• sanbernardino
  • san berardino
  • san bernadiino

Another site, in reference to the ski resort in Europe says these are common misspellings:

San-Bernardino, San-Bernardo, Sanbarnadino, Sanberadino, Sanberandino, Sanberardino, Sanberdadino, Sanbernadeno, Sanbernadino, Sanbernandino, Sanbernardino, Sanbernardo, Sanberndino, Sanbernidino

A hotel booking site gives these misspellings:

Sn Berardino Bernadino Berdino Bernidino Ber. Bernardido Bernnado Bemardino Sanbernardino

Search engines correct many spelling sins.  Most of these will get (the correctly spelled) San Bernardino in results.  You have to go outlandish to not get San Bernardino: for example, “San Buhnudano.”  However, “Sab ernardino” goes to San Bernardino results, as does “Ban Sernardino” for the intoxicated searcher.  “Sn barnadono” suggests, among others, San Bernardino. Phonetic spelling also works, such as “Sayn buhrnadino” and just “barnardayno” works.  In getting to the San Bernardino Superior Court Website, you can search bernardino superior in Google, press “I’m feeling lucky” and get to the site.

However, some of the misspellings do go to websites if you choose to search the mistyped to go to a search result:  For example, “San Bernadeno”
The San seems easy, even though it is not an English word.  Though, “Sam Bernardino” amusingly, when searching that in Google, brings up San Bernardino Valley College’s Facebook Page.

Puns work sometimes: for example, Tan Bernardino does not, but San Burnadino does (it’s also a legitimate search term in its own right), like Sam Bernardino.

There are also intentional misspellings San Berna[obscenity] (the most famous being a bigoted phrase) or the nonsense San Bernadingo, but I won’t include them here.  I would estimate that half of the misspellings are unintentional (bad typing, typing on a mobile device), and the others are mishearing or not knowing how to spell San Bernardino.

The information you obtain at this blog is not, nor is it intended to be, legal advice [in particular, this post]. No attorney-client relationship is established by reading or commenting on this blog. You should consult an attorney for advice regarding your individual situation.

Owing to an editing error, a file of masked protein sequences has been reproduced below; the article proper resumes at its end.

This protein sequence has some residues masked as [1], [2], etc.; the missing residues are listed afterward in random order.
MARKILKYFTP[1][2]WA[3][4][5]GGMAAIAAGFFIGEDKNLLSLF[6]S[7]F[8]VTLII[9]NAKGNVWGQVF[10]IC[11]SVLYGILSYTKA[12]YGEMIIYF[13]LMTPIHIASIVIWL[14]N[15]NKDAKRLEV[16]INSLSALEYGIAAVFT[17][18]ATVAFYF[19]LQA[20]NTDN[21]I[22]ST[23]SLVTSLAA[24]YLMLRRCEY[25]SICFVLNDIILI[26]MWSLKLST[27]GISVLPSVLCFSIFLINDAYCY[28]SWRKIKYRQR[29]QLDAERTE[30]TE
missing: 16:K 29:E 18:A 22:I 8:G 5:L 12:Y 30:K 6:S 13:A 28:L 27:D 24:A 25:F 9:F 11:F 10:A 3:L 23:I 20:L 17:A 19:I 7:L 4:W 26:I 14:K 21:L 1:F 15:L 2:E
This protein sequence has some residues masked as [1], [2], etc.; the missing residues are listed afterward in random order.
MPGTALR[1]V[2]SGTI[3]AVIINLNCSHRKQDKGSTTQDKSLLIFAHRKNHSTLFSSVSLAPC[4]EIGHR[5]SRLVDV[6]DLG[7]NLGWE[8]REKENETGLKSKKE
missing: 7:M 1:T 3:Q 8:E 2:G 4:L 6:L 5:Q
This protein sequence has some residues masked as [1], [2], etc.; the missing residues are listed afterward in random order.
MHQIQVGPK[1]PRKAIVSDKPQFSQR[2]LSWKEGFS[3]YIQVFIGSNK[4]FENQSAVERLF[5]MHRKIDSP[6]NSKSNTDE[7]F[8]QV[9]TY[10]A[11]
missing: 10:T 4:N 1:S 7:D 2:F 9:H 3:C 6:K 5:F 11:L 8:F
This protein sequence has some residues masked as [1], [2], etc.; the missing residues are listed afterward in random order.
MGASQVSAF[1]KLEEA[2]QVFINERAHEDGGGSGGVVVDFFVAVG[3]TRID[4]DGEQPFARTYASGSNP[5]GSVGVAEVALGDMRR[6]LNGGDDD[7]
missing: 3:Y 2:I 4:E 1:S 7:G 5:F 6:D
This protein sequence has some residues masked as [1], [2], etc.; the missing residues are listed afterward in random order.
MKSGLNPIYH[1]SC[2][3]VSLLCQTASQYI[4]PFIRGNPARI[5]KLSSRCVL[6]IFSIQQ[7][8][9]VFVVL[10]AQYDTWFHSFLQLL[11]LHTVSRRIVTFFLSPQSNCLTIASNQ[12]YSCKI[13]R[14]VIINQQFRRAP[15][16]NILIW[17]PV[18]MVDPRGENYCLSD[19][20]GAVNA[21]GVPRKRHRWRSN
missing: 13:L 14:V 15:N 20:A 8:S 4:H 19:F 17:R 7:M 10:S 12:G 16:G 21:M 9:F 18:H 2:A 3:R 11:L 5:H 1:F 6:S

Michael Reiter, Attorney at Law

A: 300 E. State St., Suite 517
Redlands, CA 92373-5235
T: (909) 296-6708

Friday Aside: Always Do Your Due Diligence, Stand-up Comic Edition

By Michael Reiter, Attorney at Law

I attended a Big Game event near the end of my time at the University of California.  At this point, the Bonfire had been cancelled for some reason or another, so there were not that many Big Game week events.  This event was a group of comedians, at least two, maybe three, possibly four.  It was held at Zellerbach Hall.  I cannot remember most of the event, but there was a comedian who looked like Greg Proops, but was definitely not Greg Proops.  He started his routine with some topical material.   He thought he would warm up the crowd by saying how he thought it was stupid that Cal’s opponent in the Big Game had a mascot like a bird. He went on a little bit until an audience member yelled out that their nickname was Cardinal, the color, not Cardinals, like the bird.  That probably ended about four or five follow-up jokes.

His mistake was not that unusual, I had a Cal screen saver in the early 1990s that had a bear eating a cardinal (not the Cardinal) done by some third-party licensee.  However, my non-legal advice to young stand-up comedians is always do your due diligence when trying out audience-specific material, be it a college campus, a casino audience (I saw George Carlin play San Manuel, and he did casino jokes), or a corporate retreat.

The information you obtain at this blog is not, nor is it intended to be, legal advice. No attorney-client relationship is established by reading or commenting on this blog. You should consult an attorney for advice regarding your individual situation.

A: 300 E. State St. Suite 517

     Redlands CA 92373-5235
T: (909) 708-6055